Home loan delinquencies behind Australia’s residential mortgage-backed securities (RMBS) was kept steady in July but tracked 21 basis points higher when compared to the 1.17% from the same period last year, according to financial services company Standard & Poor’s (S&P).
The data revealed that delinquencies were at 1.38% two months ago. Despite a tempered result, some states still recorded higher arrears. These include New South Wales, which saw delinquencies hike by 4 basis points to 1.08%, the sharpest rise in July.
The Northern Territory, meanwhile, had the highest arrear level among states albeit a 13 basis point decline. Coming second was Western Australia, where arrears dropped by 3 basis points to 2.63%.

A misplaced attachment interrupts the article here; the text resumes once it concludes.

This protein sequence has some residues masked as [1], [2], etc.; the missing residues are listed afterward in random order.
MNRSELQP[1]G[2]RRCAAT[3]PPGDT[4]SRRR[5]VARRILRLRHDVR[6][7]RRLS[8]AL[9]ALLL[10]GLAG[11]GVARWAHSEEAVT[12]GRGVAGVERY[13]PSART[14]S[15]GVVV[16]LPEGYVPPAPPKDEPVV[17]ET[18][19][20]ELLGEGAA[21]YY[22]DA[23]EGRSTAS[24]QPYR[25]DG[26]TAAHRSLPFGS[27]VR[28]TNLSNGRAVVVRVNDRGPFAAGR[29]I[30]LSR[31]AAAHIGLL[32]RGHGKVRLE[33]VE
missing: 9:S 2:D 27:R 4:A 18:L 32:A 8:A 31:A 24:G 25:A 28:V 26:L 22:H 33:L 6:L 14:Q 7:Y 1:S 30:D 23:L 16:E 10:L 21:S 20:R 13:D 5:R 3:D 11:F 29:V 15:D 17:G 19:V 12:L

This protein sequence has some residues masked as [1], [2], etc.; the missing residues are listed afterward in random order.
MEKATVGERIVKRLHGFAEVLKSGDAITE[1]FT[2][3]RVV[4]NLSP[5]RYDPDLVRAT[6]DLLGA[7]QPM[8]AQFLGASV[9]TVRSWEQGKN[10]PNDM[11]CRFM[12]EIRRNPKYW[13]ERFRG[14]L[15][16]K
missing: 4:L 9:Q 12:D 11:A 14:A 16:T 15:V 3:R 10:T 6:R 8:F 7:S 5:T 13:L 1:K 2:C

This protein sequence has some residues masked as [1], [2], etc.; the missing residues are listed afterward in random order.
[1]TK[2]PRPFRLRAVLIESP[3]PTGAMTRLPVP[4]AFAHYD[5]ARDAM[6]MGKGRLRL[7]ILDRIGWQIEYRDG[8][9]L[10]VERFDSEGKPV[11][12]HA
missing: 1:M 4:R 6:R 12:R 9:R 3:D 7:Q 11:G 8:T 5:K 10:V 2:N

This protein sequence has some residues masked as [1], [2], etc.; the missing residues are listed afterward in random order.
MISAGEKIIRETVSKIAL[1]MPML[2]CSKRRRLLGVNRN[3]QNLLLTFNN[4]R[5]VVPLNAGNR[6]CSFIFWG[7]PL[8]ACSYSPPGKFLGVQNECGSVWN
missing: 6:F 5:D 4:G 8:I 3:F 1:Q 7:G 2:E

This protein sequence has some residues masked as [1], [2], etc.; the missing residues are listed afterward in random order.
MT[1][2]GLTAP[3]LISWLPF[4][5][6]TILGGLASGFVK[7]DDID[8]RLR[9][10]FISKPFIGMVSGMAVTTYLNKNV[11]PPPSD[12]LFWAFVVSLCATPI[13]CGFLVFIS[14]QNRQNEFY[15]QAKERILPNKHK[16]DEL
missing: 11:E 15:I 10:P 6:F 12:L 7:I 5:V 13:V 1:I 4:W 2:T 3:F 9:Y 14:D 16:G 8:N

The report noted that high household indebtedness and low wage growth have amplified “borrowers’ sensitivity to interest rate rises.”
S&P also warned that out-of-cycle rate hikes from lenders, including major banks, are expected to drive arrears higher, but any rise will not probably be “material.”
“The majority of loans underlying Australian prime RMBS transactions are well seasoned, which means most borrowers have a demonstrated track record of repayment,” S&P stated.
“Furthermore, around 80% of loans have a loan-to-value ratio [LVR] at or below 75%, providing a level of buffer against softening property prices and enhancing refinancing prospects.”
Mortgage Business reported that select borrowers, including those with higher LVRs, are more “exposed” to rising interest rates, but there’s no need to worry because Australia’s RMBS portfolios’ exposure to such borrowers is “not significant”, according to S&P.
The study also examined arrears underlying Australia’s non-conforming mortgages, which were up from 3.44 %to 3.75%.